comment 1


The word dulcimer derives from the Latin dulcis, meaning sweet and the Greek melos meaning song. Yesterday I featured the mountain or Appalachian dulcimer, but that isn’t the only kind of dulcimer around. The hammered dulcimer has been around a number of different musical traditions going back a long long time. For tonight’s Daily Dose, I’d like to feature a couple samples of the hammered dulcimer in action.

Here is Dick Glasgow playing a set of Scottish tunes

And here’s John McCutcheon playing the Woody Guthrie tune Pastures of Plenty.

Strange as it may seem, another instrument that can be “hammered” is the fiddle. Here’s a clip from Yasha Aginsky’s documentary “Les Blues de Balfa” – fiddlesticks. I really love this performance!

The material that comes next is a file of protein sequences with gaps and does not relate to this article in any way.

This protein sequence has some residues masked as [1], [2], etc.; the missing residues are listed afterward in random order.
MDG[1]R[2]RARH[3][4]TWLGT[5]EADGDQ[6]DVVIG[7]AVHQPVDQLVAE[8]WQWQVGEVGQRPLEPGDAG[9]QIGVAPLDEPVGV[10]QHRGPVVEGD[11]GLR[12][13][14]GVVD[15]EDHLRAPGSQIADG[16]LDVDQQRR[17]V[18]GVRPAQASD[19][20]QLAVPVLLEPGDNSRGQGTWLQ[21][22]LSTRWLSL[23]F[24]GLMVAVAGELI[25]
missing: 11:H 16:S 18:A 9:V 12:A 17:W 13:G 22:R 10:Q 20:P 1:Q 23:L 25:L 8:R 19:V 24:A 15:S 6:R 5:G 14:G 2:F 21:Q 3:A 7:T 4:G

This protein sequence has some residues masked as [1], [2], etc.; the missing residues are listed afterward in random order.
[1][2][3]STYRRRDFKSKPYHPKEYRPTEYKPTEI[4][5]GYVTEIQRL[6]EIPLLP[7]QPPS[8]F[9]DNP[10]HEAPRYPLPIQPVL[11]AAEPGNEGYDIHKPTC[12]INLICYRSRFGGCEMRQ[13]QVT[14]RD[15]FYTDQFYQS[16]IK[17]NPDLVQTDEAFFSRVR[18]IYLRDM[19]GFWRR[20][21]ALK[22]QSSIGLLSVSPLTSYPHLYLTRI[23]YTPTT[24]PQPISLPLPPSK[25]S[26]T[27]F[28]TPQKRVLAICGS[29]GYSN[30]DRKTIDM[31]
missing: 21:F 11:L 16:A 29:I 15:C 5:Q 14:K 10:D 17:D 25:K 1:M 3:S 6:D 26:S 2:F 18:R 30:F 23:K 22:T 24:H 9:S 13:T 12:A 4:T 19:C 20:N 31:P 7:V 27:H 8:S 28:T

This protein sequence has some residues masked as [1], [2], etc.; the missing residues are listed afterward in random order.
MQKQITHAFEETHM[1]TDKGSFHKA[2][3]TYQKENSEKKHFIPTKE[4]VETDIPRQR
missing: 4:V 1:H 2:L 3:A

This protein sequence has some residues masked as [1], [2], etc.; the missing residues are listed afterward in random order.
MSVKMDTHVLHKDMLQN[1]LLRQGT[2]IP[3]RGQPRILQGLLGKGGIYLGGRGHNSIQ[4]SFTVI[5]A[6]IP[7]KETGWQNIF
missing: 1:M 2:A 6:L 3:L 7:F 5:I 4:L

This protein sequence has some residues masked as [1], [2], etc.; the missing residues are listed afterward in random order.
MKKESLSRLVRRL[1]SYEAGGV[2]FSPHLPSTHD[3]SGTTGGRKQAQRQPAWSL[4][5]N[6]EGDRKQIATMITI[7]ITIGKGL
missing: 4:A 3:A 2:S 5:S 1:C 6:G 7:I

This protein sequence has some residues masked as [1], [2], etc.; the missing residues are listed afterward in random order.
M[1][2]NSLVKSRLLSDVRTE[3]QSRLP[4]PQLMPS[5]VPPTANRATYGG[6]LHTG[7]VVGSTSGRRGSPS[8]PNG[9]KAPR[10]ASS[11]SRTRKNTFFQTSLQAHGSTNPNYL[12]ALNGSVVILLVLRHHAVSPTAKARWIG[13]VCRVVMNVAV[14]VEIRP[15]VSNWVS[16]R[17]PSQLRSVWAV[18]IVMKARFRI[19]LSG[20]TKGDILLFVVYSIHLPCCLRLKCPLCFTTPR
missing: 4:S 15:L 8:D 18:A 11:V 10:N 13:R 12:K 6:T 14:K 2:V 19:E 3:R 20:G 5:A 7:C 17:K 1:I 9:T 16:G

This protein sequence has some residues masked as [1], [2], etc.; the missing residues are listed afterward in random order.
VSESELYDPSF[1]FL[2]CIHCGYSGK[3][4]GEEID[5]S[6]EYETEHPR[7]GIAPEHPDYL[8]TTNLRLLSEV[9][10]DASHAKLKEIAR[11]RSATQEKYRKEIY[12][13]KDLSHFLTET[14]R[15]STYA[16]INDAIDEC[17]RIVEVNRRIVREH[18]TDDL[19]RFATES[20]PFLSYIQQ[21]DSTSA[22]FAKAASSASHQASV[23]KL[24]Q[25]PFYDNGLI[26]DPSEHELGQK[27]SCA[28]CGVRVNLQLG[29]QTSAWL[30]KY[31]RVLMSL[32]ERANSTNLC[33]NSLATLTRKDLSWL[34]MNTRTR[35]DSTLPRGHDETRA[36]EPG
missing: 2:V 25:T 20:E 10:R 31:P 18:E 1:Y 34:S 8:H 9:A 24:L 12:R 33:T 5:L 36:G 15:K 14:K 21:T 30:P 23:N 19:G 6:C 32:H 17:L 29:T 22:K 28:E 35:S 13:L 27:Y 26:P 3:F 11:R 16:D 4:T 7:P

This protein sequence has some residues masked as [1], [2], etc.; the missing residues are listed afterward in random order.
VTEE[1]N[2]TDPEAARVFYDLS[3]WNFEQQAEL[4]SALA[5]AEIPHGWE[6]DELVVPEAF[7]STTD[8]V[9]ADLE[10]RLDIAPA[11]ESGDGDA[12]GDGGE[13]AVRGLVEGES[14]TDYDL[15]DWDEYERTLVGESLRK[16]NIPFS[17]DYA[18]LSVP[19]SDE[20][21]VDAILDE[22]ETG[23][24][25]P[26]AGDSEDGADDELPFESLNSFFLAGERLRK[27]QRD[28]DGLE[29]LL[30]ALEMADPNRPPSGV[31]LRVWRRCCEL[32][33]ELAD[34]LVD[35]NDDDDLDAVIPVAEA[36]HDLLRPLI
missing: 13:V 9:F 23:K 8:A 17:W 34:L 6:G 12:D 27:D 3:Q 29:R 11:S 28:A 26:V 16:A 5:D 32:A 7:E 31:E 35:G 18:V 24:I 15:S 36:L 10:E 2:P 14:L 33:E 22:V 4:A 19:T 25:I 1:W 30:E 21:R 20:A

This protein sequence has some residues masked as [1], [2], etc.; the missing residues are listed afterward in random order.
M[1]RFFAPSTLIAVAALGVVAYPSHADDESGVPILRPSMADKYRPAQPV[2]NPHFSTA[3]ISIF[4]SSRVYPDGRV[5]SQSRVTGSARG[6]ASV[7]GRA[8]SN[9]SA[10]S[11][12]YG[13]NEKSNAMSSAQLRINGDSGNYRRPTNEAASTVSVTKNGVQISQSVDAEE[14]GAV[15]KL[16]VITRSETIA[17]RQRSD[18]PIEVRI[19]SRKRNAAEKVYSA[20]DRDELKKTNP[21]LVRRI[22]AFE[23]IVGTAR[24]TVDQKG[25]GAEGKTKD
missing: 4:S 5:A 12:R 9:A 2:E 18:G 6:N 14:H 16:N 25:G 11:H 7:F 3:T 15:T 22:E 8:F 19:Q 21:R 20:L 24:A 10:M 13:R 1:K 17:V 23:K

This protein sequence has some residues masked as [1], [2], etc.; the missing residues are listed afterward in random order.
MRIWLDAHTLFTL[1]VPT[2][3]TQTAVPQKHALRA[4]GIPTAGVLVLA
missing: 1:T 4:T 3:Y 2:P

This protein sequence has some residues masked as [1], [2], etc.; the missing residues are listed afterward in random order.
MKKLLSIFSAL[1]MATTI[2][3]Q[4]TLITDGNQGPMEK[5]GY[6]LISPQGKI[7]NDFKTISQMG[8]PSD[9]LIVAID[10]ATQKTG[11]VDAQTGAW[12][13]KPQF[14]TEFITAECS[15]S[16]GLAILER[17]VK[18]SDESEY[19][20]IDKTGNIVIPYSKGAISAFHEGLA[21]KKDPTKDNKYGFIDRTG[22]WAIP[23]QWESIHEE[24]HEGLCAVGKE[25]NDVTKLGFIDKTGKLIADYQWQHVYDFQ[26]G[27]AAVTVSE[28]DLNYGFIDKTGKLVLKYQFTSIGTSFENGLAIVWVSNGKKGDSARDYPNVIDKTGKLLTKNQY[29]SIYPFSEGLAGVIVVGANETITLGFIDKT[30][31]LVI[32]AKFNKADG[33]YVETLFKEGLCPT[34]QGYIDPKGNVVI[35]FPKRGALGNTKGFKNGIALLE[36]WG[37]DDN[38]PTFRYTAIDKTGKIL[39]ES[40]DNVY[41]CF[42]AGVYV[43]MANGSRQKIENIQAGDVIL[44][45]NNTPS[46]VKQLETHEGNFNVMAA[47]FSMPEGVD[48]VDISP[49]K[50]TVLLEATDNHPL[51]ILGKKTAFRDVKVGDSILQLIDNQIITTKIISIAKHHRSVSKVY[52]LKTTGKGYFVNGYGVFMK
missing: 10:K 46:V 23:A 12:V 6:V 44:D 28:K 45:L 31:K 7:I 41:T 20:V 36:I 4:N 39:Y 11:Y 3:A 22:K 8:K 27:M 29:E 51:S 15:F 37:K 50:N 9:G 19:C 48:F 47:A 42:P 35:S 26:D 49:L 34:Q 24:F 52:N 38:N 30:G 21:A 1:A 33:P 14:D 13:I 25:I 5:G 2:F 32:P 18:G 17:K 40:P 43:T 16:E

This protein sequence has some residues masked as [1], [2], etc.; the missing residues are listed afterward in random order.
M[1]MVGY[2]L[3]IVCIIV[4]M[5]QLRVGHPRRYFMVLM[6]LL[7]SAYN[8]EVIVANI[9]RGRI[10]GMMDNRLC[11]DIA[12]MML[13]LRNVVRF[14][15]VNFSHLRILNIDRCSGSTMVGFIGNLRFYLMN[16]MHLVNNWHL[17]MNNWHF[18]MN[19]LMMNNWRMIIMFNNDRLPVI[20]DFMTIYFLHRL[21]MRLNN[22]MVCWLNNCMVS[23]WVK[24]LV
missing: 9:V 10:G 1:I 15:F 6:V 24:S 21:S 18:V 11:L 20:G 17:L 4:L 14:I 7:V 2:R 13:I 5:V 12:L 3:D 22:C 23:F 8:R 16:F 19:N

1 Comment so far

  1. Pingback: The Aurora of the Lost Dulcimer by David St. John « The Nightly Poem

Have your say...

Fill in your details below or click an icon to log in: Logo

You are commenting using your account. Log Out / Change )

Twitter picture

You are commenting using your Twitter account. Log Out / Change )

Facebook photo

You are commenting using your Facebook account. Log Out / Change )

Google+ photo

You are commenting using your Google+ account. Log Out / Change )

Connecting to %s